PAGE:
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Loyalist 'supergrass' jailed for six-and-a-half years for five murders

Former Ulster Volunteer Force chief Gary Haggarty was a paid police informer.
Jan 29th 2018, 10:41 PM 19,422 55

ni Aaron McCone (son of John Harbinson) and Joe Convie (father of Gary Convie), look on as Keiran Fox (son of Eamon Fox) speaks to the media outside Laganside Court in Belfast Source: Liam McBurney/PA Wire/PA Images

A LOYALIST ‘SUPERGRASS’ has been sentenced to six-and-a-half years in prison for 202 terror offences.

Former Ulster Volunteer Force chief Gary Haggarty, 46, had pleaded guilty to five murders. His 35-year jail term was reduced to six-and-a-half years for helping police.

Haggarty was a paid police informer for 11 years. The judge said the offences were “ones of exceptional gravity” but that he had provided significant information, BBC News reports.

One man is to be prosecuted over two murders as a result of his evidence.


Speaking after the verdict in Belfast today, Assistant Chief Constable Mark Hamilton said: “The Police Service of Northern Ireland has been investigating a series of murders and other serious crimes by the UVF in north Belfast since 2010, following investigations and reports by the Police Ombudsman and the Historical Enquiries Team.

Our thoughts today are first and foremost with the victims and their families especially those murdered by Gary Haggarty; namely Sean McParland who was shot in front of his young grandchildren in February 1994 and died as a result eight days later; Eamon Fox and Gary Convie who were shot dead as they ate their lunch in their car in May 1994; Sean McDermott who was shot dead in August 1994 and John Harbinson who was attacked on May 18 1997.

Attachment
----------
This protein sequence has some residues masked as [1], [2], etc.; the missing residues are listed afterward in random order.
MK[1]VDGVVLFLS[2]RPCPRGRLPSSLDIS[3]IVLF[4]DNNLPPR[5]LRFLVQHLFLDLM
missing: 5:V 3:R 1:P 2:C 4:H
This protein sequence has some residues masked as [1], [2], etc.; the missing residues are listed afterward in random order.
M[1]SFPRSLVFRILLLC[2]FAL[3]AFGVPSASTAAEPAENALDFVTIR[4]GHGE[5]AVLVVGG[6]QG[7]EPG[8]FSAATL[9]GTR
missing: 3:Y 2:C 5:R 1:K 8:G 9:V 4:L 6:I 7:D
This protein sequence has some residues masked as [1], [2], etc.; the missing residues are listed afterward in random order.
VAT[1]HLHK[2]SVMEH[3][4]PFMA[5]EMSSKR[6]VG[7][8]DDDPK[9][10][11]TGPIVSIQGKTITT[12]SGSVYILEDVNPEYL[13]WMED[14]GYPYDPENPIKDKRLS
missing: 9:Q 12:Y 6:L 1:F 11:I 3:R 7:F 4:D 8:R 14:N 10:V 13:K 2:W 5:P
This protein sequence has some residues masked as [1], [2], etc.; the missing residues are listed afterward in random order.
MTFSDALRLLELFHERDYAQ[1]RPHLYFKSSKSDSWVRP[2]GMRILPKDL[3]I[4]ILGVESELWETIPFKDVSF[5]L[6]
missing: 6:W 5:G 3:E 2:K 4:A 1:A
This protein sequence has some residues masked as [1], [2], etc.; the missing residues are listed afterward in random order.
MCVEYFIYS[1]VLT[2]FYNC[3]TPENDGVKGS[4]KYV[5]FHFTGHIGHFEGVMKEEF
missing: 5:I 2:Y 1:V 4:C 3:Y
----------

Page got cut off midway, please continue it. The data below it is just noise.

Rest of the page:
“Gary Haggarty has also pleaded guilty to aiding and abetting the murder of Peter McTasney, who was shot dead in his home in front of his three-year-old daughter in February 1991.

“Nobody could ever fully appreciate how difficult a day this is for these families who have been so tragically affected,” Hamilton said.

He said the PSNI also acknowledged that today has been “a very difficult day for the families of those so tragically affected by the cases which did not reach the prosecutorial threshold”.

“Significant attempts have been made by the PSNI to bring justice to the families of the victims but we fully realise that this provides little comfort to these families whose grief remains undiminished with time. Our thoughts are also with them today.”

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